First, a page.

In various embodiments of the invention, the spectrometer is selected from the group consisting of a mass spectrometer, a handheld mass spectrometer, an ion mobility spectrometer (IMS) and a handheld IMS. In various embodiments of the invention, the spectrometer is selected from the group consisting of a quadrupole ion trap, a rectilinear ion trap, a cylindrical ion trap, a ion cyclotron resonance trap, an orbitrap, a sector, and a time of flight mass spectrometer.

In an embodiment of the invention, a device for analyzing an analyte comprises a spectrometer configured for analyzing the analyte, with an entrance for accepting analyte ions, a detector for detecting analyzed analyte ions and an atmospheric pressure source configured for generating ionizing species. The device further comprises a flow of the analyte molecules or clusters of analyte and solvent molecules from a solution where the analyte molecules or clusters of analyte and solvent molecules interact with the ionizing species generated by the source to form a plurality of analyte ions which enter the spectrometer and are analyzed. The flow of the analyte molecules or clusters of analyte and solvent molecules can be generated by one or more techniques including matrix assisted laser desorption, secondary ion impact techniques, electrospray, thermospray and electro-hydrodynamic desorption. Prior to forming the flow of analyte molecules or clusters of analyte and solvent molecules, the analyte can be chromatographically separated by interacting with a solid support.

A device for analyzing an analyte comprises an ion mobility spectrometer including an entrance and a detector with a first potential applied to the ion mobility spectrometer entrance, a source configured for generating ionizing species, a supply adapted to one or more of generate heat, transfer heat, conduct heat, radiate heat and apply an electric potential, and two or more mesh positioned between the source and the spectrometer. The analyte is applied on or near a first mesh, where the supply can one or more of generate heat, transfer heat, conduct heat and radiate heat to the analyte to desorb molecules of the analyte, where molecules desorbed from the first mesh interact with the ionizing species generated by the source to form analyte ions. The device where the mesh on which the analyte is applied is grounded. The device where the mesh on which the analyte is applied does not have the first potential. The device where the mesh on which the analyte is applied has a potential that is approximately 100 volts different than the first potential. The device where the mesh on which the analyte is applied has a potential that is approximately 1000 volts different than the first potential. The two or more mesh have two or more potentials, where the two or more potential are approximately 100 volts different than the first potential. The two or more mesh have two or more potentials, where the two or more potential are approximately 1000 volts different than the first potential.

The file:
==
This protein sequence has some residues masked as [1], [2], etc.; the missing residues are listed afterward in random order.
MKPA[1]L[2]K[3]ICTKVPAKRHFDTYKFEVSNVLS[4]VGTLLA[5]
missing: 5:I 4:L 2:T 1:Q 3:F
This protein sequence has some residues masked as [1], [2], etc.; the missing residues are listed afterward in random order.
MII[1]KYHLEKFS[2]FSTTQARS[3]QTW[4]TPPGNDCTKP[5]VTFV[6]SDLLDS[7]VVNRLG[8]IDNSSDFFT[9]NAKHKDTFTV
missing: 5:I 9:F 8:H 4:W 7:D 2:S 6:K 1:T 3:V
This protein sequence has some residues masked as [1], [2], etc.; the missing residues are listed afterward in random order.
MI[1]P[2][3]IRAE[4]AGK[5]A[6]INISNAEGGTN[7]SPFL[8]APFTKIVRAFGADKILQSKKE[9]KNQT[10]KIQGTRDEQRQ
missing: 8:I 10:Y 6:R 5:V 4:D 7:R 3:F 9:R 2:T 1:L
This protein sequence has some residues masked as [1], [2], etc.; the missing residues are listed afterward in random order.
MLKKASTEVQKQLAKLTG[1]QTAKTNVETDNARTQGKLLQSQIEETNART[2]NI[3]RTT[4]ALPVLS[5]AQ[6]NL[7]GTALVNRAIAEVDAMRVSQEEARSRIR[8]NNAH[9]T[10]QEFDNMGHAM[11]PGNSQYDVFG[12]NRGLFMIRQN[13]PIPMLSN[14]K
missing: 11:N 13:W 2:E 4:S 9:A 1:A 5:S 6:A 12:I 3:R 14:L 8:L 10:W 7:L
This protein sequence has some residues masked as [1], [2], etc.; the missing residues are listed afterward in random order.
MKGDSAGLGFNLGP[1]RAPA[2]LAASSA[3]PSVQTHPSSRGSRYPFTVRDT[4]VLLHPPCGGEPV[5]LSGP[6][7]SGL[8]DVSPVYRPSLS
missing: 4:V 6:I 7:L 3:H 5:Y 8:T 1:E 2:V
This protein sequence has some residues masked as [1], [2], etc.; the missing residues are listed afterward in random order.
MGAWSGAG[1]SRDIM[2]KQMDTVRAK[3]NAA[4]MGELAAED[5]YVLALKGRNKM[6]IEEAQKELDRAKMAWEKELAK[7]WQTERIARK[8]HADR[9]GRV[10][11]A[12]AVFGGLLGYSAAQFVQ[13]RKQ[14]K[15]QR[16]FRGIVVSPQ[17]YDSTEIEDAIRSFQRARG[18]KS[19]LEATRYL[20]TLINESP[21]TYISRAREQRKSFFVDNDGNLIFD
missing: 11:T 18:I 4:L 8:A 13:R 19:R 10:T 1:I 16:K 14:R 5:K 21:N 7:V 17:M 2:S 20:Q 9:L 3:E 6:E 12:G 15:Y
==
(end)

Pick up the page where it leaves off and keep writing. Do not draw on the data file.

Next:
In various embodiments of the invention, the analyte is of at least one state selected from the group consisting of solid phase, liquid phase, and gas phase. In various embodiments of the invention, the analyte is of biological origin. In various embodiments of the invention, the analyte is of non-biological origin. In various embodiments of the invention, the analyte is selected from the group consisting of an industrial work piece, a pharmaceutical product, a pharmaceutical ingredient, a food, a food ingredient, a toxin, a drug, an explosive, a bacterium, and a biological tissue.

While the systems, methods, and devices have been illustrated by describing examples, and while the examples have been described in considerable detail, it is not the intention of the applicants to restrict or in any way limit the scope of the appended claims to such detail. It is, of course, not possible to describe every conceivable combination of components or methodologies for purposes of describing the systems, methods, and devices provided herein. Additional advantages and modifications will readily be apparent to those skilled in the art. Therefore, the invention, in its broader aspects, is not limited to the specific details, the representative system, method or device, and illustrative examples shown and described. Accordingly, departures may be made from such details without departing from the spirit or scope of the applicant's general inventive concept. Thus, this application is intended to embrace alterations, modifications, and variations that fall within the scope of the appended claims. Furthermore, the preceding description is not meant to limit the scope of the invention. Rather, the scope of the invention is to be determined by the appended claims and their equivalents.